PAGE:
Nov. 13, 2003 In work that may help law enforcement officials better identify terrorists, researchers at the University of Missouri-Rolla are using glass microspheres -- each about the width of a human hair -- to trace explosives back to their manufacturers.
Dr. Delbert Day, Curators’ Professor emeritus of ceramic engineering and Dr. Paul Worsey, professor of mining engineering at UMR, are combining their talents in materials and explosives to create a more effective way for munitions manufacturers to identify where and when their explosives are made.
“With explosives we want to find out who is using them illegally by having some way to track them,” says Day. “If you know where and when the explosive was made, you can narrow down the number of suspects that might have purchased this explosive.”
The glass microsphere’s chemical composition becomes a signature and can provide the name of company, the plant location, and the day it was manufactured. “By controlling the chemical composition you can put this information inside the glass microsphere and only the manufacturer of the explosive has the code,” Day says.
The tag’s safety is a big concern as explosives are made of dangerous materials, Worsey says. Any material added to an explosive is carefully evaluated for fear that it may cause it to detonate prematurely or make it more dangerous.
“Our idea of using glass microspheres was based on the premise that they are already deliberately added to explosives to improve performance and have not caused a safety problem so they must be safe to use, so why not use them for a tag?” says Day.
Glasses are durable materials with a high melting temperature. Day says it’s unlikely that glass would react in a dangerous way because it’s an inorganic material -- unlike polymers -- which makes it less reactive. Polymers -- tiny chips of plastic -- are currently used to tag some explosives, but Day says they are less durable than glass microspheres.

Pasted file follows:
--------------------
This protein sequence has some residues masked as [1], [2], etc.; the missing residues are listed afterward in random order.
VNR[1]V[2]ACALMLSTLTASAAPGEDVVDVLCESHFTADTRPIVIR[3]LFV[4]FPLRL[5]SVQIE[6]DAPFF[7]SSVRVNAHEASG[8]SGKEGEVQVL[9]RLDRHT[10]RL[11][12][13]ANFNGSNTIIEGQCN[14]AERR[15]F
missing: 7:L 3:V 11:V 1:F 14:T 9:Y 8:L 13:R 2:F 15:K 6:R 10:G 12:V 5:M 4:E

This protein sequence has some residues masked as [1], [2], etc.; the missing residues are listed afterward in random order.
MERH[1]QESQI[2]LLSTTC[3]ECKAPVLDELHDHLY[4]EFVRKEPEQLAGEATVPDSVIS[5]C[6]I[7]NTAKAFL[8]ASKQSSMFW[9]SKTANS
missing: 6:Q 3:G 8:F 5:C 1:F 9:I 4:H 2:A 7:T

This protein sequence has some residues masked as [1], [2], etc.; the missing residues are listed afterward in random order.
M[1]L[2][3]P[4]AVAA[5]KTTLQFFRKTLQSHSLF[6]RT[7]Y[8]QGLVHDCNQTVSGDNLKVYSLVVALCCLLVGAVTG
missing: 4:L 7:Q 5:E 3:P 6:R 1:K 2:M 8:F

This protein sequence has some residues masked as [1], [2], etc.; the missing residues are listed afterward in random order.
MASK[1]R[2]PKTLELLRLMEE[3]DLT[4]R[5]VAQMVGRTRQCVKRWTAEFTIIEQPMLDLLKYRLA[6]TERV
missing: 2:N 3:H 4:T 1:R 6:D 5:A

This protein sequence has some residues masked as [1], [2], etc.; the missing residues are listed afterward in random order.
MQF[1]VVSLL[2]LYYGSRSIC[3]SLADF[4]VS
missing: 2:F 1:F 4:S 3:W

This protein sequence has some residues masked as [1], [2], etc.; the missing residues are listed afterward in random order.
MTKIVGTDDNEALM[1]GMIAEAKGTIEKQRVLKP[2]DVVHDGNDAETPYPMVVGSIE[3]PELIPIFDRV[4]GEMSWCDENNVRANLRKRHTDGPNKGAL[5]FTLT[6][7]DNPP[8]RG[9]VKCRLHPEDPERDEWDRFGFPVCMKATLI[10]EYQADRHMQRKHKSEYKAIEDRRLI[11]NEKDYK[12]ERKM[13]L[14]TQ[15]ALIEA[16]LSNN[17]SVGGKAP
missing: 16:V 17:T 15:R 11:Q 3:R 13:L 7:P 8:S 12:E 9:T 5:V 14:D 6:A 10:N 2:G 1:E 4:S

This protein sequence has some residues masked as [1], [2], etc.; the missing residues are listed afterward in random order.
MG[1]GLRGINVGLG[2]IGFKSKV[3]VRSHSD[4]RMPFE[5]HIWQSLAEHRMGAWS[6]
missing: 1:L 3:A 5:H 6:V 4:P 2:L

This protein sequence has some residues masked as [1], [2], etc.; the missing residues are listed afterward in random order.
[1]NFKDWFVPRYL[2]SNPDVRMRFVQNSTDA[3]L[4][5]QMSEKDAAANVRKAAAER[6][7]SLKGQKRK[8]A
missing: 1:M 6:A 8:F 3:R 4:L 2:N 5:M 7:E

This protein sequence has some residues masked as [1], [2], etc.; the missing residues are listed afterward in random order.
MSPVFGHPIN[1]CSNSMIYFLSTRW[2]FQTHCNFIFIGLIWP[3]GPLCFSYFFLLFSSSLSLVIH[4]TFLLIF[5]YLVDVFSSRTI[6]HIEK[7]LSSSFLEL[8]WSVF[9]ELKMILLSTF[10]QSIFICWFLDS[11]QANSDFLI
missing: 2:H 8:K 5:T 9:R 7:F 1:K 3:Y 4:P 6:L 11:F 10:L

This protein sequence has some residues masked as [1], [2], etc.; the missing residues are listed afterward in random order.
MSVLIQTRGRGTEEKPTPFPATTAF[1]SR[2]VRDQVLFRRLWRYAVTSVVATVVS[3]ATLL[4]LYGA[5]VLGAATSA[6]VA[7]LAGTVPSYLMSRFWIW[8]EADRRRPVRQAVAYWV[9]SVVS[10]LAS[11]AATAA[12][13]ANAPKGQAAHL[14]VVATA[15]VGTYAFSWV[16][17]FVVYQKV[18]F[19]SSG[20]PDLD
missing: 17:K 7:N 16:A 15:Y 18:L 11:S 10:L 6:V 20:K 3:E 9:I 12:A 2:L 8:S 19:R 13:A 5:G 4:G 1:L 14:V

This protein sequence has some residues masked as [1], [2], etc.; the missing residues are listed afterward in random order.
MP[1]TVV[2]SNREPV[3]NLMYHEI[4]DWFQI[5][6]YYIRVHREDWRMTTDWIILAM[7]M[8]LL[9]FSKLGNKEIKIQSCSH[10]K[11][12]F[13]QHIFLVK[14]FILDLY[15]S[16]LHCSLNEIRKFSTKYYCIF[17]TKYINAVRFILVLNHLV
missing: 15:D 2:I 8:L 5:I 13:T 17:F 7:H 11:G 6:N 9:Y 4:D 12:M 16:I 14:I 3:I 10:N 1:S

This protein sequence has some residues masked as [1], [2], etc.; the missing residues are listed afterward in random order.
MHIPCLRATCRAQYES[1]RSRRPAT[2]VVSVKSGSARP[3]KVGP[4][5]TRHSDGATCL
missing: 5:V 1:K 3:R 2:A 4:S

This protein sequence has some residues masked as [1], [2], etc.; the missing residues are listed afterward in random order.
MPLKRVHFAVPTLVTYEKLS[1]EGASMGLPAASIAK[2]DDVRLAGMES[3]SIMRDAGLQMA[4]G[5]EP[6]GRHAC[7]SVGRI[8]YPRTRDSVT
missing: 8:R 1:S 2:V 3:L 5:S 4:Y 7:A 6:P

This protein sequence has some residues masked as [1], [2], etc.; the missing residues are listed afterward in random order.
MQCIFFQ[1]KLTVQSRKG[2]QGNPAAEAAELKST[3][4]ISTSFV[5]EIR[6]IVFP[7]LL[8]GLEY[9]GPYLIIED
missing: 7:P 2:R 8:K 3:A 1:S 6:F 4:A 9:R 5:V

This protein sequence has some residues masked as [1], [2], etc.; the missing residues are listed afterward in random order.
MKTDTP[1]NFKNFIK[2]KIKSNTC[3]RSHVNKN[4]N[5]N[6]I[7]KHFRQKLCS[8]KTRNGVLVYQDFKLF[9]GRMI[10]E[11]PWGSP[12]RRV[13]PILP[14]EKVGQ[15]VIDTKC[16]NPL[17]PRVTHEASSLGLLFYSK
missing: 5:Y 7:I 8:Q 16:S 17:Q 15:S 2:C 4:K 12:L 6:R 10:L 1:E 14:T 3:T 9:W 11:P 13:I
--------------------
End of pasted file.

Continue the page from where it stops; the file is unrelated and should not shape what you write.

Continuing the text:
“A glass is stable to much higher temperatures than most polymers, so there is a higher likelihood that a glass microsphere will survive an explosion compared to most polymers,” says Day.
The glass spheres already added to explosives are hollow, whereas the tags would be solid. Day says there is no evidence that using a solid sphere instead of a hollow one would cause any additional risk. The hollow glass spheres, or “microballoons,” are added to emulsion explosives because they make the explosive more effective, Days says.
After an explosive detonates, the tags -- solid glass microspheres -- are found in and around the explosion site. The microspheres are then detected using a variety of methods depending on what was added to the spheres when they were formed. For example, if a certain chemical is added, the microspheres will glow when exposed to low-level radiation. They can also be made magnetic. Then a magnet can be used at the explosion site to pick up the microspheres, says Worsey.
“In the field of taggants there are a lot of applications, with tagging explosives being just one. There is more interest in it now because of the terrorist activity,” says Day. Other possible applications include tagging the chemicals used to make drugs, land mines, credit cards, jewelry and electronic products.
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